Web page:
Swain Weiner is president, partner and founder of Greiner-Maltz Investment Properties, which specializes in all types of commercial investment sales throughout the five boroughs and Long Island. Before Greiner-Maltz, Weiner sold more than $215,000,000 in aggregate sales with more than 1,300 residential units. Weiner also serves as vice president of the Astoria Kiwanis, a board member of the Astoria Civic Association and Central Astoria LDC, a member of the LIC Partnership, a board member of Queens Symphony and past president of the Sunnyside Chamber of Commerce. He sat down with Real Estate Editor Liam La Guerre to talk about the Queens market.
La Guerre: Right now the Queens market is hot in certain areas. Do you think owners should sell property now before land prices fall?
Weiner: I kind of think we are reaching the top of the cycle now. A lot of properties are even higher than they were pre-2007 when the market was at its strongest point. The question I think owners have to ask themselves is how much more do they think they can make versus how much they can lose if there is a correction. If the loss is greater than the gain, then they should sell.
La Guerre: And many are. But owners of many manufacturing sites and buildings in Queens are selling their properties for huge numbers to residential developers, who are looking to maximize profits. But people have said this is damaging an industry here. What do you think?
Weiner: The problem is those opportunities for business in the United States have left. They are being outmaneuvered by foreign trade. If you rezone those neighborhoods back for factories then there’ll have to be tax incentives as well. And if there isn’t then I think it’s just window dressing. I’m not saying to blow everybody up because of residential development. I think a balance between those two will be totally interesting. But how do you get those guys to stay when you’ve got 10 years left to work and you’re getting money now to walk away from the land? So I think it would be great to keep, but I don’t see how the economics come into play.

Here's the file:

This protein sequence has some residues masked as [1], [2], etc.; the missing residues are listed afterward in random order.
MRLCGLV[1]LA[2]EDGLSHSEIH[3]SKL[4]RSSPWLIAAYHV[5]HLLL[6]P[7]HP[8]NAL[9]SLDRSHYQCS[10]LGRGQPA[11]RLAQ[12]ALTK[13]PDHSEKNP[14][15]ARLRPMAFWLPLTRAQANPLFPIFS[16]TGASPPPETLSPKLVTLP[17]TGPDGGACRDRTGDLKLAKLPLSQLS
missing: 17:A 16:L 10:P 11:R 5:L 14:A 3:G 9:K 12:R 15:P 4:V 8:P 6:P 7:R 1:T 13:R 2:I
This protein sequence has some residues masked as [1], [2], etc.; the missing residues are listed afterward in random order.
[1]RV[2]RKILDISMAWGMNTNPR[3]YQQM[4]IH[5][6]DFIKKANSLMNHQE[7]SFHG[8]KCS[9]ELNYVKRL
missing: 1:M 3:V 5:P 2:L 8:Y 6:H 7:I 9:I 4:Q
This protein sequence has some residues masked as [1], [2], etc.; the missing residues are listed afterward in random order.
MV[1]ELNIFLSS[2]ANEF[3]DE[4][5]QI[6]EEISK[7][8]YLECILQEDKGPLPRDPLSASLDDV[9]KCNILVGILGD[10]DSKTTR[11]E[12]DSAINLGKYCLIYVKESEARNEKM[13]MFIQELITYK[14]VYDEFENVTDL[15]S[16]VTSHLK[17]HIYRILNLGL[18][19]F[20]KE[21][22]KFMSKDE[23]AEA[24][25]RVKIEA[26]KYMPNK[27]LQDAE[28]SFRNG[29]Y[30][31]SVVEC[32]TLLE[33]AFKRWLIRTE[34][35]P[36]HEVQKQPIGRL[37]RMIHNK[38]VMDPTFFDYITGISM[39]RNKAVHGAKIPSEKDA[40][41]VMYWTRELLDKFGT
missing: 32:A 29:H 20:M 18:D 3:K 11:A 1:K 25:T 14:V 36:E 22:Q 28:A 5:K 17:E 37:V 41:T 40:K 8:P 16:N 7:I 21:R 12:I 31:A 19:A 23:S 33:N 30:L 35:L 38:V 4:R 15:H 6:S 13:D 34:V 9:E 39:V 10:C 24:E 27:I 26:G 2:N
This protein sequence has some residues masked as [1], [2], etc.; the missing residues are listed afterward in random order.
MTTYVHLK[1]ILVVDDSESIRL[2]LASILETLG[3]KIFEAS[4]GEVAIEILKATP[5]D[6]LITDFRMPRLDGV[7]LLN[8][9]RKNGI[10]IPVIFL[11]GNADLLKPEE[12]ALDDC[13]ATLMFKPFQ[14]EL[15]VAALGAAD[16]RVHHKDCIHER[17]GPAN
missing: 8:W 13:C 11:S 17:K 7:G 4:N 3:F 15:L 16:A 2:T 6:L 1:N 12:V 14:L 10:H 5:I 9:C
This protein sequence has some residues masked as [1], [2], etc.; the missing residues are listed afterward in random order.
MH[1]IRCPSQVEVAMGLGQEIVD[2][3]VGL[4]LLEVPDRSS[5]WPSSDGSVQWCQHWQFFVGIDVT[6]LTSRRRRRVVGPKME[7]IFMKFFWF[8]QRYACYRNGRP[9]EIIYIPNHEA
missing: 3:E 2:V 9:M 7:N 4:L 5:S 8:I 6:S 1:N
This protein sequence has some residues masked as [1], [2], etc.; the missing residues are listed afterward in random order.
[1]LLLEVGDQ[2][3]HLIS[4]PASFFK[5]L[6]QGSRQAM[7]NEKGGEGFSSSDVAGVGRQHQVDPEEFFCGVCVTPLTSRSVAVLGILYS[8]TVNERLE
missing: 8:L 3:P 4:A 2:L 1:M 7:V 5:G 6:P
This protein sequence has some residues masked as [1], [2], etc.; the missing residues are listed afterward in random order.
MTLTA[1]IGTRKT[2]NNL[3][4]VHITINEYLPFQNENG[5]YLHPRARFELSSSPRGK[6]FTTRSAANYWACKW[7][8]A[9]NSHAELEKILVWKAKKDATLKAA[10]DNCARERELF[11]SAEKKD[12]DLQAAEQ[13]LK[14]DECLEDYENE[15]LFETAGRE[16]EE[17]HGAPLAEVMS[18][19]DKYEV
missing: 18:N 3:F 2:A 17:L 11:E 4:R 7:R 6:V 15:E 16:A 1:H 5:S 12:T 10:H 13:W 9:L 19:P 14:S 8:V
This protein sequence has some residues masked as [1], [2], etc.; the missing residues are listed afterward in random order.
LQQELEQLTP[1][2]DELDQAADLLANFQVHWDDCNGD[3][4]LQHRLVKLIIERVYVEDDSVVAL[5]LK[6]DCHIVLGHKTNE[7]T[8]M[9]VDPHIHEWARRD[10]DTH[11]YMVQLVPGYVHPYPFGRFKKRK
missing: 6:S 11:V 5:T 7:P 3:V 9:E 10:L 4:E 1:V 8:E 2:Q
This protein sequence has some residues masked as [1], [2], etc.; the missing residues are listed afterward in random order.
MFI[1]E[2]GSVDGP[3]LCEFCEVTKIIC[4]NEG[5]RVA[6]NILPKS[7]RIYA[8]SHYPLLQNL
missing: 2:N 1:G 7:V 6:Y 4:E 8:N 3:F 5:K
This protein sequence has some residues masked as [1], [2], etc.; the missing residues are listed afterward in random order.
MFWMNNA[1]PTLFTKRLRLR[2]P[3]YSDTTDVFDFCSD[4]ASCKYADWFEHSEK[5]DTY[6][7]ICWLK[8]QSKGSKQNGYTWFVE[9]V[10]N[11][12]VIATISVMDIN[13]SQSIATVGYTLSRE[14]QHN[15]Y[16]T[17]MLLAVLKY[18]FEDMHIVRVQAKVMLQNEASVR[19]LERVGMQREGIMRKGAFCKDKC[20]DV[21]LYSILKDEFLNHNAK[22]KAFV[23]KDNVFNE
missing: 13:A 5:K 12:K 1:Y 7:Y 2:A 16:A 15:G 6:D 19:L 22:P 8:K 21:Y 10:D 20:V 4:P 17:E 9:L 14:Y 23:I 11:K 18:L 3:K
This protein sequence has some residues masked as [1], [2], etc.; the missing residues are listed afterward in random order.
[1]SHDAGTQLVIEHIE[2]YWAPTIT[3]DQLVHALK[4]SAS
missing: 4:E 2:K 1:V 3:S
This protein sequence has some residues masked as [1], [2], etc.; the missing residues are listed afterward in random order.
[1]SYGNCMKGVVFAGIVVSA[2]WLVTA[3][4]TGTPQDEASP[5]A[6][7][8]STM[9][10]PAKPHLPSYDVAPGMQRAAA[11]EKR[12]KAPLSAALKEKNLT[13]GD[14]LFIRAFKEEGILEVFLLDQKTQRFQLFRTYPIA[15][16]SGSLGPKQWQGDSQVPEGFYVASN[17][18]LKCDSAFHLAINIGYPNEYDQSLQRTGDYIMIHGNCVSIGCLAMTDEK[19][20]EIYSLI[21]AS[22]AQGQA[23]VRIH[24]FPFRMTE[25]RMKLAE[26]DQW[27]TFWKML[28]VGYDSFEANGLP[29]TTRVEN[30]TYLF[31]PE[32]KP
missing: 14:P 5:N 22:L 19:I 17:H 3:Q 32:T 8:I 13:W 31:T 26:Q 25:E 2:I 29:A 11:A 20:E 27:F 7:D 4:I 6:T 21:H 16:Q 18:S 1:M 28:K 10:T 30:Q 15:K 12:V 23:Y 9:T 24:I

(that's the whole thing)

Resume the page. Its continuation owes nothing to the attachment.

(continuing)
La Guerre: What Queens projects are you looking forward to and why?
Weiner: I’m really happy about the Astoria Cove project. I think that’s going to really put Astoria on the map. The other project that I really like a lot is the Willets Point transformation. I think that’s going to be a major help in bringing Corona to a higher level and also to unite Flushing and Corona together. I think that’s going to open up that part of Queens, because Corona has been lagging behind in comparison to Flushing. Then what I think will happen is Jackson Heights will start to feel the overflow and Elmhurst will take some of the overflow and East Elmhurst will feel it also.
La Guerre: But doesn’t the Willets Point project still have lots of opposition?
Weiner: There are some eminent domain issues with it, but the city will work through that stuff.
La Guerre: What is one thing that you would you like to see happen going forward?
Weiner: Generally, people that invest in real estate are kind of juxtaposed to the stock market. At a certain point many people that have owned properties for a number of years, and either their kids don’t want them or they don’t want to deal with it anymore, they would like to see and take the money out. But they can’t because by the time the accountant advises them, they are looking at a 35 percent tax liability and basically all of their hard work is going to the government. So I think if there was a relaxation on some of that, you could possibly see more sales.